Demonstrating Value In Relationships
In relationships of any kind, there is a certain value that each individual places on the other as well as on the connection in general. As unique human beings, regardless of our core values and ideals, we are subject to natural human psychological reaction. We tend, as people, to follow whatever popular trend, and we tend to believe what we are told.
The Mind Trick
Some years ago during the 1950's, the Kraft company decided to produce a product that would revolutionize the way we prepared food. With more divorces on the rise, more women found themselves reentering the workforce. As a result, the dinner table suffered. Women no longer had the luxury of time to prepare healthy meals and delicious desserts as they once had. The ingenious creation introduced ready-mixed baked items ranging from pancakes to biscuits, and from cakes to pies. Even homemade breads were on the list. You could simply add a single measuring cup of tap water and within minutes, you had fresh, warm homemade goodies! Amazing, yes? Well, this crafty, convenient idea was shockingly a total flop. As it turns out, women were feeling guilty about passing these warm, fresh, delicious creations as their own baking. So Kraft came up with yet another idea. They changed the packaging on the exact same product, but with one difference: an egg. Now, women across the world were snapping up these boxes of ready-mixed instant cakes, pies, pancakes, breads and the list goes on... What these women did not realize was, by not opting for the first product offered by Kraft, they were short-changing themselves, even making baking a bit more difficult on themselves. But through the physical process of opening the refrigerator and choosing that one, single cold egg and adding it to the mixing bowl, these women felt (even though it was a longer, harder process) that they were actually getting something better. Even if it cost them time, effort, energy (and .04 cents for an egg.) The process of repackaging and re-introducing the product that revolutionized kitchens across America: Baking Mix.
Later on, other brands followed with their prefab baking mixes and they did one better. In the 1960's, the market introduced a new concept of baking mixes. This time, women had to add water, the infamous egg and...oil. In the 1980's Keebler Brand introduced "Soft Batch" baking mixes as well as ready-made packaged cookies. Packaged cookies were not unfamiliar to kitchens or moms. However, the concept of being able to offer your family something chewy that mirrored the fresh-from-the-oven feel even though room temperature and packaged, was a very appealing new craze. The only difference between Keebler Soft Batch and regular, packaged cookies? The oil content was slightly higher. Interesting, yes?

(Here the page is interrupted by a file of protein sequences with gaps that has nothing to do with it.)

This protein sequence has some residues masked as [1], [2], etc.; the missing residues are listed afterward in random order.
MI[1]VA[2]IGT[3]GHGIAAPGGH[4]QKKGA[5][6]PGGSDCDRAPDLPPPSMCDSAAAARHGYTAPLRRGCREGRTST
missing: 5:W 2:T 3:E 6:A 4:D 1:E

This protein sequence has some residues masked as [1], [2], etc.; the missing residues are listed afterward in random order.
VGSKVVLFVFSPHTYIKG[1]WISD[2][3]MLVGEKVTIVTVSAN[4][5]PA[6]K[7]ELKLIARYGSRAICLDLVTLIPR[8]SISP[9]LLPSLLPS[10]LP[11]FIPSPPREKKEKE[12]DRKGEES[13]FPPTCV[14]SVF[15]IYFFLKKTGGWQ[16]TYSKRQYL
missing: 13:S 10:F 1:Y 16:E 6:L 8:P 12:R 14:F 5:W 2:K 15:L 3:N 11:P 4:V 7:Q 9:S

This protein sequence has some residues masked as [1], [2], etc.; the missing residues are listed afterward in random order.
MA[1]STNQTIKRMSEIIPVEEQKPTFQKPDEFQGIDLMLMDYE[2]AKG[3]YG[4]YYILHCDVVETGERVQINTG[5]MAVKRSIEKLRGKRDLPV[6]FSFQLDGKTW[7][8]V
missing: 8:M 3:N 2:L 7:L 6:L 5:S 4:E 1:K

Why Are We Afraid To Realize Value?
We always want the easier path, to have someone hold our hand. We don't want to do any of the real work that teaches us valuable Life Lessons along the way. We want the easy way. As a chronic dieter and health nut, I am always looking for the ideal: all the flavor and none of the calories. One of my favorite candy bars happens to be Butterfinger. But they're full of fat and calories. I am not the only person who adores them; many love them, but we don't love the calories. So Slim Fast came out with "Peanut Butter Crunch Time: Only 100 Calories."Actually, these tiny, 100 calorie candy bars in a box of 6 priced at $6.97 have more calories per weight versus a Butterfinger candy bar at $1.79 in the convenience store. If I just bought a king sized Butterfinger for $1.79, I'd basically have 5.2 Slim Fast Peanut Butter Crunch Time bars. Yeah, really. But dieters don't like to estimate calories or crunch the numbers. They want everything measured out for them. But if I ate 4 Slim Fast bars at 100 calories each totaling 400 calories, I could have had 3/4 of a Butterfinger bar and likely saved calories as well as money. There are 514 calories in a Butterfinger king sized bar, and a lot more chocolate, too. But as a dieter, I want someone to hold my hand. I want it to be easy.
As a consumer, we do not place value on things like we should. Everyone has this same mindset, whether we realize this, or not. For example, I am contracted through several psychic websites. One site sets my price point at $8.99 per minute. I actually receive MORE calls through that website. Why? I am here on Keen for only $1.99 per minute -and I actually make a point of telling them. But they prefer to call me on the other site and pay $8.99 per minute. Why? I am giving the exact same advice, it's still me. I am still Helena. It is the same. But why would they call me there versus here? Marketing. The other website offers an intro offer of a certain package deal of minutes such as 100 minutes for $100. I offer this same deal to my private clients on my private site. But why do they choose to go through the other site? Because my original price point is higher at $8.99 versus here at $1.99 so their mind tricked into thinking they're getting a better savings. Yeah, it is common sense. But when clients are stuck in a panicked state, the other site takes advantage of them in that state and sells them that package because they think they're actually saving around $900. Crazy, huh?
There are advisors on many other sites I have seen charging up to $25.00 per minute! And clients really think their advice is valuable, so they listen and take it. That said, I am considering raising my rates here so that people will begin actually taking my advice they pay for. Win, win? We shall see... (just kidding!)